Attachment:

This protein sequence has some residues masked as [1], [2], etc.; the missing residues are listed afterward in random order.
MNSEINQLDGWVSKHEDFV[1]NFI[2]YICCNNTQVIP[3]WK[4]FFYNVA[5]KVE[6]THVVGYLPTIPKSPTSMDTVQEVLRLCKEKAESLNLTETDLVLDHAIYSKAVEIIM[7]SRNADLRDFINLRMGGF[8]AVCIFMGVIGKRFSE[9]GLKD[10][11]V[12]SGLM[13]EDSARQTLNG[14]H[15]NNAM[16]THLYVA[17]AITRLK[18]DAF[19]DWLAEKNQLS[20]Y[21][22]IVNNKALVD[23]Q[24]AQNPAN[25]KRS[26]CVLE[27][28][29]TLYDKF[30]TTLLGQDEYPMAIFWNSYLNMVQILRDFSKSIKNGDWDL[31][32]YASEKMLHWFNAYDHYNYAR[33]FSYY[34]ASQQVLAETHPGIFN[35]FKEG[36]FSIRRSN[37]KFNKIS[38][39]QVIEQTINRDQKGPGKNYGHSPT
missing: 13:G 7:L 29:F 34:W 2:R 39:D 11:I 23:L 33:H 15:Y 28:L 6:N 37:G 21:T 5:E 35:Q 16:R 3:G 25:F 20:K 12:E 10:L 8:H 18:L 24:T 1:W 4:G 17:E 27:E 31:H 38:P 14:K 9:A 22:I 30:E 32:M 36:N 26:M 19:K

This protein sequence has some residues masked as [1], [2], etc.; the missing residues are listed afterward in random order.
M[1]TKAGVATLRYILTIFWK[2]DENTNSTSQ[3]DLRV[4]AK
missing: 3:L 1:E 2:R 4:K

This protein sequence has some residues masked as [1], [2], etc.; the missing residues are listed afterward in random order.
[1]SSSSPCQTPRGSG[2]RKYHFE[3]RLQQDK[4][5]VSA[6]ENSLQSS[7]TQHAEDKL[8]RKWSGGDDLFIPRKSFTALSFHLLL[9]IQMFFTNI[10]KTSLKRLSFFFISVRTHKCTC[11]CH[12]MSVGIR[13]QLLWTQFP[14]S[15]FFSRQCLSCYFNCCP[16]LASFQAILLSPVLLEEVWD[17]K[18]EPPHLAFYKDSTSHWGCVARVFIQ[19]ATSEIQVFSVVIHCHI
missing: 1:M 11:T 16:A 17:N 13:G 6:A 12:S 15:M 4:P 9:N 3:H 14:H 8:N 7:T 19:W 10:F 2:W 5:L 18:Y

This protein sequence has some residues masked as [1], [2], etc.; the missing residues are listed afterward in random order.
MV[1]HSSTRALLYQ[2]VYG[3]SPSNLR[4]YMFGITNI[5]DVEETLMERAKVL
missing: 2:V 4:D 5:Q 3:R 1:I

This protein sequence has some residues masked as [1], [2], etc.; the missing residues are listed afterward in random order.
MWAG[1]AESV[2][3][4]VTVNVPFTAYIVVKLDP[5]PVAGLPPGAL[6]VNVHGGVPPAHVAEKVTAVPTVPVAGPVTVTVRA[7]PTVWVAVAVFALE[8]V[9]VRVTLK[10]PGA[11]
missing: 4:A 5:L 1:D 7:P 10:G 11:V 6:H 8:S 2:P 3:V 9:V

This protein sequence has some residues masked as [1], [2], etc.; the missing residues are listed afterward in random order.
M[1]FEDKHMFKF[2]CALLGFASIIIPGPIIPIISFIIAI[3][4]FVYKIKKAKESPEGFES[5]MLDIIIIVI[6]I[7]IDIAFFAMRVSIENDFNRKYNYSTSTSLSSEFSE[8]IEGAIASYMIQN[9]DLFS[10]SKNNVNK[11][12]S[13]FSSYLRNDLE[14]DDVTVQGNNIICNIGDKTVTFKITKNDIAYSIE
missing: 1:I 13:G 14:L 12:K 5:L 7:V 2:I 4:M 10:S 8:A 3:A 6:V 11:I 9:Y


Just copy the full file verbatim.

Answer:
This protein sequence has some residues masked as [1], [2], etc.; the missing residues are listed afterward in random order.
MNSEINQLDGWVSKHEDFV[1]NFI[2]YICCNNTQVIP[3]WK[4]FFYNVA[5]KVE[6]THVVGYLPTIPKSPTSMDTVQEVLRLCKEKAESLNLTETDLVLDHAIYSKAVEIIM[7]SRNADLRDFINLRMGGF[8]AVCIFMGVIGKRFSE[9]GLKD[10][11]V[12]SGLM[13]EDSARQTLNG[14]H[15]NNAM[16]THLYVA[17]AITRLK[18]DAF[19]DWLAEKNQLS[20]Y[21][22]IVNNKALVD[23]Q[24]AQNPAN[25]KRS[26]CVLE[27][28][29]TLYDKF[30]TTLLGQDEYPMAIFWNSYLNMVQILRDFSKSIKNGDWDL[31][32]YASEKMLHWFNAYDHYNYAR[33]FSYY[34]ASQQVLAETHPGIFN[35]FKEG[36]FSIRRSN[37]KFNKIS[38][39]QVIEQTINRDQKGPGKNYGHSPT
missing: 13:G 7:L 29:F 34:W 2:R 39:D 11:I 23:L 33:H 15:Y 28:L 6:N 37:G 21:T 5:E 35:Q 16:R 3:G 25:F 20:K 12:E 10:L 8:H 18:L 24:T 1:W 4:G 17:E 27:E 31:H 38:P 14:K 9:A 22:I 30:E 32:M 36:N 26:M 19:K

This protein sequence has some residues masked as [1], [2], etc.; the missing residues are listed afterward in random order.
M[1]TKAGVATLRYILTIFWK[2]DENTNSTSQ[3]DLRV[4]AK
missing: 3:L 1:E 2:R 4:K

This protein sequence has some residues masked as [1], [2], etc.; the missing residues are listed afterward in random order.
[1]SSSSPCQTPRGSG[2]RKYHFE[3]RLQQDK[4][5]VSA[6]ENSLQSS[7]TQHAEDKL[8]RKWSGGDDLFIPRKSFTALSFHLLL[9]IQMFFTNI[10]KTSLKRLSFFFISVRTHKCTC[11]CH[12]MSVGIR[13]QLLWTQFP[14]S[15]FFSRQCLSCYFNCCP[16]LASFQAILLSPVLLEEVWD[17]K[18]EPPHLAFYKDSTSHWGCVARVFIQ[19]ATSEIQVFSVVIHCHI
missing: 1:M 11:T 16:A 17:N 13:G 6:A 12:S 15:M 4:P 9:N 3:H 14:H 8:N 7:T 19:W 10:F 2:W 5:L 18:Y

This protein sequence has some residues masked as [1], [2], etc.; the missing residues are listed afterward in random order.
MV[1]HSSTRALLYQ[2]VYG[3]SPSNLR[4]YMFGITNI[5]DVEETLMERAKVL
missing: 2:V 4:D 5:Q 3:R 1:I

This protein sequence has some residues masked as [1], [2], etc.; the missing residues are listed afterward in random order.
MWAG[1]AESV[2][3][4]VTVNVPFTAYIVVKLDP[5]PVAGLPPGAL[6]VNVHGGVPPAHVAEKVTAVPTVPVAGPVTVTVRA[7]PTVWVAVAVFALE[8]V[9]VRVTLK[10]PGA[11]
missing: 4:A 5:L 1:D 7:P 10:G 11:V 6:H 8:S 2:P 3:V 9:V

This protein sequence has some residues masked as [1], [2], etc.; the missing residues are listed afterward in random order.
M[1]FEDKHMFKF[2]CALLGFASIIIPGPIIPIISFIIAI[3][4]FVYKIKKAKESPEGFES[5]MLDIIIIVI[6]I[7]IDIAFFAMRVSIENDFNRKYNYSTSTSLSSEFSE[8]IEGAIASYMIQN[9]DLFS[10]SKNNVNK[11][12]S[13]FSSYLRNDLE[14]DDVTVQGNNIICNIGDKTVTFKITKNDIAYSIE
missing: 1:I 13:G 14:L 12:K 5:L 7:V 2:I 4:M 10:S 8:A 3:A 6:V 11:I 9:Y